NEW YORK, Jan. 6 (Xinhua) -- U.S. stocks lost ground after opening higher Monday, as investors held their breath before a raft of major events this week, including the release of the Federal Reserve's minutes for its policy meeting held last month and the December nonfarm payroll report.
The Dow Jones Industrial Average lost 44.89 points, or 0.27 percent, to 16,425.10. The S&P 500 extended its losses to a third straight day since the start of this year, dipping 4.60 points, or 0.25 percent, to 1,826.77. The Nasdaq Composite Index shed 18.22 points, or 0.44 percent, to 4,113.68.
The three major stock indices opened higher to start the first full trading week this year but pared morning gains after data showed the U.S. service sector expanded at a slower pace.
The Non-Manufacturing Index, which measures activity in the U.S. service sector, declined to 53 percent in December from 53.9 percent in November, the Institute for Supply Management said Monday.
New orders for U.S. manufactured goods rose in November to the highest level ever recorded, mainly fueled by increasing new orders for durable goods, the Commerce Department reported.
Investors may use any sign of weakness in incoming data as an opportunity to sell and lock in profits after the U.S. equity market posted its best year in more than a decade in 2013 and is overdue for a mild correction, according to some analysts.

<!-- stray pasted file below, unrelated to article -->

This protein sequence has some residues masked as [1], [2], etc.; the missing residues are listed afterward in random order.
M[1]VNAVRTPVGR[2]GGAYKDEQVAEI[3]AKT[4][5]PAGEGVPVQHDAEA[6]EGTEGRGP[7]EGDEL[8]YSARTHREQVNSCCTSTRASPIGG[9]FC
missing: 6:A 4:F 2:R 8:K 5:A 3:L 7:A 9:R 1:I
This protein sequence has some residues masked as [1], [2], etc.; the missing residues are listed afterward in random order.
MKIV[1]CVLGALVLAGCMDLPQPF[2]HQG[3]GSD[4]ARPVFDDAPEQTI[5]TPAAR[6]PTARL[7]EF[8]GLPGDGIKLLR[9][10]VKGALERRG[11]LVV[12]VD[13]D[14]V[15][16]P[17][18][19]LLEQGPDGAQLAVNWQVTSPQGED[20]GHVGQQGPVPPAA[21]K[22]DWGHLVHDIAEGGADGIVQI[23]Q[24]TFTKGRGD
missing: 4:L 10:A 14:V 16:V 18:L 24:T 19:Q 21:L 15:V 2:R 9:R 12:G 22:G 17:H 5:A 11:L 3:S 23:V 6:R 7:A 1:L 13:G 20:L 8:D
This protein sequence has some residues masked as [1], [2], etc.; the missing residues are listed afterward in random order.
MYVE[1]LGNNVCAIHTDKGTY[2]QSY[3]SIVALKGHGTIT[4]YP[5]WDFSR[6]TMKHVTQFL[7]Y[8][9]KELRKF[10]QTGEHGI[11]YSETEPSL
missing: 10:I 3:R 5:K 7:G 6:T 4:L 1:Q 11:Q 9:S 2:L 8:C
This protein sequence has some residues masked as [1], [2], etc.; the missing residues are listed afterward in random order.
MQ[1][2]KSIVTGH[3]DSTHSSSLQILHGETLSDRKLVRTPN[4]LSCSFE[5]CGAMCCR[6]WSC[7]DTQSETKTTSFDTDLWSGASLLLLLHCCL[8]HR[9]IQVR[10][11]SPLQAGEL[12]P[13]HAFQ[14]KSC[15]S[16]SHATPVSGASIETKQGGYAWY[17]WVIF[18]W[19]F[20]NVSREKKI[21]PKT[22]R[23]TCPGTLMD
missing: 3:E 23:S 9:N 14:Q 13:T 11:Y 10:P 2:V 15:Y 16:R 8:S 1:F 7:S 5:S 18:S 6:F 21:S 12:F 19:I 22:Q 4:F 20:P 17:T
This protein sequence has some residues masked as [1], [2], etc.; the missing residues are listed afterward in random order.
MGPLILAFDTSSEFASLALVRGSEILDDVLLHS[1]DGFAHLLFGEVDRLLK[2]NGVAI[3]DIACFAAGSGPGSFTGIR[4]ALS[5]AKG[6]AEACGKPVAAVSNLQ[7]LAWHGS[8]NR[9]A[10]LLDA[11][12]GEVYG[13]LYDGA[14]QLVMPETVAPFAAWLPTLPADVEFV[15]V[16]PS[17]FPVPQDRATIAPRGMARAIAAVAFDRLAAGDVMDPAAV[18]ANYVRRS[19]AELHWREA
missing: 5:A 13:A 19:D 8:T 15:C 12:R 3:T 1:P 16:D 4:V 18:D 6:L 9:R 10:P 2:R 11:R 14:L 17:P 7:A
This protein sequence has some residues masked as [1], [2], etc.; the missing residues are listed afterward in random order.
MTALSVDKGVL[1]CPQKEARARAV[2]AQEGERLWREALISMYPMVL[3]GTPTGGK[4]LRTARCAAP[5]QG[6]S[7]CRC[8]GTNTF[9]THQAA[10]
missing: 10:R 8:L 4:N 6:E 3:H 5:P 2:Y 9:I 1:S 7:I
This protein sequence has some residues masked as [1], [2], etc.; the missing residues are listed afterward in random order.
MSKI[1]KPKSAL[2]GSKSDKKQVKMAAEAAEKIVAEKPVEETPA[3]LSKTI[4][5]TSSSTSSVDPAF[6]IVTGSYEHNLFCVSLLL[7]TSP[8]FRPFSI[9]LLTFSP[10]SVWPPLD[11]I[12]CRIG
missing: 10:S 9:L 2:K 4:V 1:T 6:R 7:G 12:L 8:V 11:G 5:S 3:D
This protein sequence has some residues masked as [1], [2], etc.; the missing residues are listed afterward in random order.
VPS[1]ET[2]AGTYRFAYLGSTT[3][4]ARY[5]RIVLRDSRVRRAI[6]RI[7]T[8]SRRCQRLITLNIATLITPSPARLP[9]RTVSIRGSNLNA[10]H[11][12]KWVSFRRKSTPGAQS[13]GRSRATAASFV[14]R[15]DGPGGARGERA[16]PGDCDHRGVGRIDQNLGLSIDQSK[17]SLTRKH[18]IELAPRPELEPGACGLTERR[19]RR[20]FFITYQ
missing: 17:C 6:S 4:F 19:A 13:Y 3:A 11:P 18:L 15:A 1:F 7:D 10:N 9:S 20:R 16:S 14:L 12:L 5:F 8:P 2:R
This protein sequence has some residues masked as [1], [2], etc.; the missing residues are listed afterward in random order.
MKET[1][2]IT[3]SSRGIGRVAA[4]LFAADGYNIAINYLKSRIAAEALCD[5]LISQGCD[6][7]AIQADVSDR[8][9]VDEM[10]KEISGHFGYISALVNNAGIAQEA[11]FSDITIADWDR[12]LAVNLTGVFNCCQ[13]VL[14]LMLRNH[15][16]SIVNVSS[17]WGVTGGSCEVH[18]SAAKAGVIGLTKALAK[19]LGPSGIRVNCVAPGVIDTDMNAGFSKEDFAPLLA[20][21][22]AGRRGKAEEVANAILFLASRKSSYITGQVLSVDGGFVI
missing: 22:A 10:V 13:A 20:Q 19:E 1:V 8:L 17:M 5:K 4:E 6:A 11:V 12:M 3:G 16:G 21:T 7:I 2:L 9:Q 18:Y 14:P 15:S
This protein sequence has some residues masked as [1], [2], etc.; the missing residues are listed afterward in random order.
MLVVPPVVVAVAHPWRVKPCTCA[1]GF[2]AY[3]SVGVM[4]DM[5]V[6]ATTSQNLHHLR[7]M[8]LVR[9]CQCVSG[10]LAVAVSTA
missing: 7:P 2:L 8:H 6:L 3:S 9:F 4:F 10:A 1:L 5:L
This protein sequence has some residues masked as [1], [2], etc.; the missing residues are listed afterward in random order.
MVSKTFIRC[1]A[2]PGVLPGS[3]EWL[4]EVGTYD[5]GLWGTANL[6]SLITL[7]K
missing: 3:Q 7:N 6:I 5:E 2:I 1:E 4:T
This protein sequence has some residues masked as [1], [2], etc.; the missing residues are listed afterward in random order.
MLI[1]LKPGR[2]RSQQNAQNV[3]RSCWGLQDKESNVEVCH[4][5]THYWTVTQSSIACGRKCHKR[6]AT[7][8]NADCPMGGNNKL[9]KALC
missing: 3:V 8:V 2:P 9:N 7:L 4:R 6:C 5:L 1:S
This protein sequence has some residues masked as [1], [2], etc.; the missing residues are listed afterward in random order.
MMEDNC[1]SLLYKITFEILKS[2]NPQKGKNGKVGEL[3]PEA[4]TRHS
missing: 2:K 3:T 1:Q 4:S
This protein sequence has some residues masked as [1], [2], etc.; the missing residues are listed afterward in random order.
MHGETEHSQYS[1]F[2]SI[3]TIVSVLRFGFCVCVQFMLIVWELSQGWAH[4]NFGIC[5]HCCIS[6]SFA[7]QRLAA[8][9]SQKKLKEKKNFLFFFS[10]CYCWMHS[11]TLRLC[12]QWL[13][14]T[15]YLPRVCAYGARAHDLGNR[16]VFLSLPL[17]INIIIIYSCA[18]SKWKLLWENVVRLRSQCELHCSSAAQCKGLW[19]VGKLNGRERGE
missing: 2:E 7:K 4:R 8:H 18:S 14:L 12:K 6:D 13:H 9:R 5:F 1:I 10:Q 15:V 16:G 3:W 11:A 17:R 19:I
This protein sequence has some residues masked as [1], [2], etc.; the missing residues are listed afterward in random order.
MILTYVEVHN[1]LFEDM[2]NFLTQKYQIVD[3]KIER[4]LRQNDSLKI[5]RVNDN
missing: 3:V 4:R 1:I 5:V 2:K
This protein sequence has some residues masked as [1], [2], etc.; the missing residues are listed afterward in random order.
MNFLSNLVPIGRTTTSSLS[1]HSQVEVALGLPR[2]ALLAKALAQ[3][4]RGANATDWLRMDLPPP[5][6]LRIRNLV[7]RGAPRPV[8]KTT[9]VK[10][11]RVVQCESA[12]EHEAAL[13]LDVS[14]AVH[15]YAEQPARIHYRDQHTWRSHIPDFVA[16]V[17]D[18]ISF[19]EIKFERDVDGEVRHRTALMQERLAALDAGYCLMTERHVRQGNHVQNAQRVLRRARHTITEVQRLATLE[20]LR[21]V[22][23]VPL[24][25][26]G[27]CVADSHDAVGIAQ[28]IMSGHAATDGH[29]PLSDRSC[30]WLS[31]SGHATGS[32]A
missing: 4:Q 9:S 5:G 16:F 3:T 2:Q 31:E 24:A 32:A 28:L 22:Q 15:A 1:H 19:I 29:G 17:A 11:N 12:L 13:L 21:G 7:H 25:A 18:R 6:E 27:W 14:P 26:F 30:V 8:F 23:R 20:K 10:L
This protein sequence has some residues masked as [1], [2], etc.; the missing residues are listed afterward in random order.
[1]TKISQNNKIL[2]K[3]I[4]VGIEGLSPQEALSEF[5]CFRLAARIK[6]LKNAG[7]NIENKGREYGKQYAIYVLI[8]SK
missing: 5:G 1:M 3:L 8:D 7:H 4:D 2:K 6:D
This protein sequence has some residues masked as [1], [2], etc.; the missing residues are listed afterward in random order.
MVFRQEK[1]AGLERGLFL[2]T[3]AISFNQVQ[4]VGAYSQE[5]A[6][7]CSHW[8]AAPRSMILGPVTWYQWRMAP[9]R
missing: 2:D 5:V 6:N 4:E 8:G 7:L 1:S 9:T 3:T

The Fed will on Wednesday release the minutes of its December policy meeting, when the central bank announced the first tapering of its massive asset purchases by 10 billion U.S. dollars starting January. The minutes will give investors a better understanding of the Fed's decision-making.
Moreover, a non-farm payroll report for the final month of last year will be published by the Labor Department Friday. Analysts expect non-farm payroll employment to increase 200,000 in December, while jobless rate could remain unchanged at 7 percent.
Furthermore, the fourth-quarter earnings season will unofficially start this week, with results from aluminum giant Alcoa due out on Thursday.
FactSet, a financial information provider, estimated earnings growth rate for the S&P 500 as a whole for the fourth quarter to be 6.3 percent, while the estimated revenue growth rate would be 0. 3 percent.
Last week, the three major stock indices finished lower, with the S&P 500 starting the new year with a two-day losing streak for the first time since 2005.
On other markets, the U.S. dollar weakened against most major currencies Monday, dragged by disappointing U.S. service industry data. In late New York trading, the euro rose to 1.3635 dollars from 1.3597 dollars of the previous session. The greenback bought 104.28 yen, lower than 104.66 yen of the previous session.
Oil prices also fell. Light, sweet crude for February delivery lost 53 cents to settle at 93.43 U.S. dollars a barrel on the New York Mercantile Exchange, while Brent crude for February delivery decreased 16 cents to close at 106.73 dollars a barrel.
Gold futures on the COMEX division of the New York Mercantile Exchange dipped as investors were waiting for minutes of the Fed's December policy meeting to get more clues about the central bank's future monetary policy plans.
The most active gold contract for February delivery dropped 0.6 dollar, or 0.05 percent, to settle at 1,238 dollars per ounce.